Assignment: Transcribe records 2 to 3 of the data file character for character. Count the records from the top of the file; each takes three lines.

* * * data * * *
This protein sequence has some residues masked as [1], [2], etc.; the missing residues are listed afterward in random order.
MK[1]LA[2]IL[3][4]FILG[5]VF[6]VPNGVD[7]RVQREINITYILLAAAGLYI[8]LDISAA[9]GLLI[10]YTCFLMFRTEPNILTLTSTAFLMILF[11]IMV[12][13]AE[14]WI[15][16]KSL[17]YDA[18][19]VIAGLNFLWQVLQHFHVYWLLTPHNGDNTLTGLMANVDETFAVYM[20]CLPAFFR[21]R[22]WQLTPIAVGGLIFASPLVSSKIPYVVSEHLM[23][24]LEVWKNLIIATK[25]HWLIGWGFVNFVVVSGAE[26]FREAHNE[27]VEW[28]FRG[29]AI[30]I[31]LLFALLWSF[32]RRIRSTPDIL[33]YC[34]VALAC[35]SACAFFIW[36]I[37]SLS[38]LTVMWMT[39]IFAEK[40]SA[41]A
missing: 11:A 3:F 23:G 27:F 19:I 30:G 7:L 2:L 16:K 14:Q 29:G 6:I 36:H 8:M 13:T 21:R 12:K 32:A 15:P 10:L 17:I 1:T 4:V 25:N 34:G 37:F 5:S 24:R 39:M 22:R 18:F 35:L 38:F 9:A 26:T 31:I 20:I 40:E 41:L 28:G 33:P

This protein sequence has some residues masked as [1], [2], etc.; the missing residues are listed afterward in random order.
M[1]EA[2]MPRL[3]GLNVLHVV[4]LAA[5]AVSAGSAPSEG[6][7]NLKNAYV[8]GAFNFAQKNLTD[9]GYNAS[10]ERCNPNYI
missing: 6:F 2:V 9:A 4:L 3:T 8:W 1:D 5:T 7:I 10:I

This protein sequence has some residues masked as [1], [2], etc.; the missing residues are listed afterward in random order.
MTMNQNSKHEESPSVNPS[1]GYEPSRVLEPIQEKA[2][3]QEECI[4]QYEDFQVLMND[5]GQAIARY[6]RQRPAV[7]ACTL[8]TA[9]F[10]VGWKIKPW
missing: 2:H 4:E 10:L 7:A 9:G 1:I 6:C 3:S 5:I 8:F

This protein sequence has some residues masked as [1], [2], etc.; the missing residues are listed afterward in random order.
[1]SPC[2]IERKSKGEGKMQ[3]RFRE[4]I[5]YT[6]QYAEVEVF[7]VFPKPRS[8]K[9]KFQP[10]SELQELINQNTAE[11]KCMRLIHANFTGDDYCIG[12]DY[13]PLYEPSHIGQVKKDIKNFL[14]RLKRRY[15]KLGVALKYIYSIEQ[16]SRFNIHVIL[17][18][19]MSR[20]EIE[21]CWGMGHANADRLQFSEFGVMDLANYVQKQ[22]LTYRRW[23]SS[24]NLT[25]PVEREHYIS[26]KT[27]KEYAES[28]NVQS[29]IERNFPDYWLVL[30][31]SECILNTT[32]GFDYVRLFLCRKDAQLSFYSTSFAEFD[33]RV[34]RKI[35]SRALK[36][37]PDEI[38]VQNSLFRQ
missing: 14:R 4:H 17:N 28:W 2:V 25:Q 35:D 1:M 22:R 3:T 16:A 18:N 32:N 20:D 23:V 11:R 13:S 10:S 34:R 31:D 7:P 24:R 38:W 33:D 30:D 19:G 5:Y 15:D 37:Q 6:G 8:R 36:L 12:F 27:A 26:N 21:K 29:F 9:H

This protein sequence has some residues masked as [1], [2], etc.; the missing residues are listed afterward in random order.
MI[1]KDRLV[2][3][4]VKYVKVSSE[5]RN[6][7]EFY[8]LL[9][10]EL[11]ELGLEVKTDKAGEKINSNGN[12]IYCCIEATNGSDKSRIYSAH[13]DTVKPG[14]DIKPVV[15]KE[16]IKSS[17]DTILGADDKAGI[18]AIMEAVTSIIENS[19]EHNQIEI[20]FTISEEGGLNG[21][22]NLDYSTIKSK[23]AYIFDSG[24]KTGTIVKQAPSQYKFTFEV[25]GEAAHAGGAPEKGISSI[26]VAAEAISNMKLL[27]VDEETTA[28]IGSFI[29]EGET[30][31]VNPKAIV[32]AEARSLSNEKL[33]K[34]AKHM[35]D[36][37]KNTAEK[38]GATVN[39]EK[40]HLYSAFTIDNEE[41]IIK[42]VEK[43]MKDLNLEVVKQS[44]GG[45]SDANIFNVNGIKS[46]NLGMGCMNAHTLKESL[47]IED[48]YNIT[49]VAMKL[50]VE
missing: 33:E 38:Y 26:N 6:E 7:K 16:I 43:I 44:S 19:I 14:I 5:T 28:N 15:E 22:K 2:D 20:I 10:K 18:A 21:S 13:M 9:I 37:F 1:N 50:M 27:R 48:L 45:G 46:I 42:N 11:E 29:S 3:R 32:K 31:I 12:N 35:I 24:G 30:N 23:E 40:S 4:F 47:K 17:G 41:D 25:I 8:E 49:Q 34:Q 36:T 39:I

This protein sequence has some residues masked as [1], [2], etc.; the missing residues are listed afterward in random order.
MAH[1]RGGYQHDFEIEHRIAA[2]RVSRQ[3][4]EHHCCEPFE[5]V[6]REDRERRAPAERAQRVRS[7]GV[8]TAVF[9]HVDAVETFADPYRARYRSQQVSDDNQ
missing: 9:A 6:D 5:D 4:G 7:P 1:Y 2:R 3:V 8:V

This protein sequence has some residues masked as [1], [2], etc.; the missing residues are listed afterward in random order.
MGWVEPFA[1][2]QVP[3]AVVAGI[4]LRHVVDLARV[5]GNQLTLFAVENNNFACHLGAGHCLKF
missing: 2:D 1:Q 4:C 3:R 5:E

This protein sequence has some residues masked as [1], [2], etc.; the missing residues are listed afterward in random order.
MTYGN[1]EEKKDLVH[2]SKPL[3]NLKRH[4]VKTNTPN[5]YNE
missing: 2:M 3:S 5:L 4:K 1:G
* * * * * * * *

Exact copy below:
This protein sequence has some residues masked as [1], [2], etc.; the missing residues are listed afterward in random order.
M[1]EA[2]MPRL[3]GLNVLHVV[4]LAA[5]AVSAGSAPSEG[6][7]NLKNAYV[8]GAFNFAQKNLTD[9]GYNAS[10]ERCNPNYI
missing: 6:F 2:V 9:A 4:L 3:T 8:W 1:D 5:T 7:I 10:I

This protein sequence has some residues masked as [1], [2], etc.; the missing residues are listed afterward in random order.
MTMNQNSKHEESPSVNPS[1]GYEPSRVLEPIQEKA[2][3]QEECI[4]QYEDFQVLMND[5]GQAIARY[6]RQRPAV[7]ACTL[8]TA[9]F[10]VGWKIKPW
missing: 2:H 4:E 10:L 7:A 9:G 1:I 6:C 3:S 5:I 8:F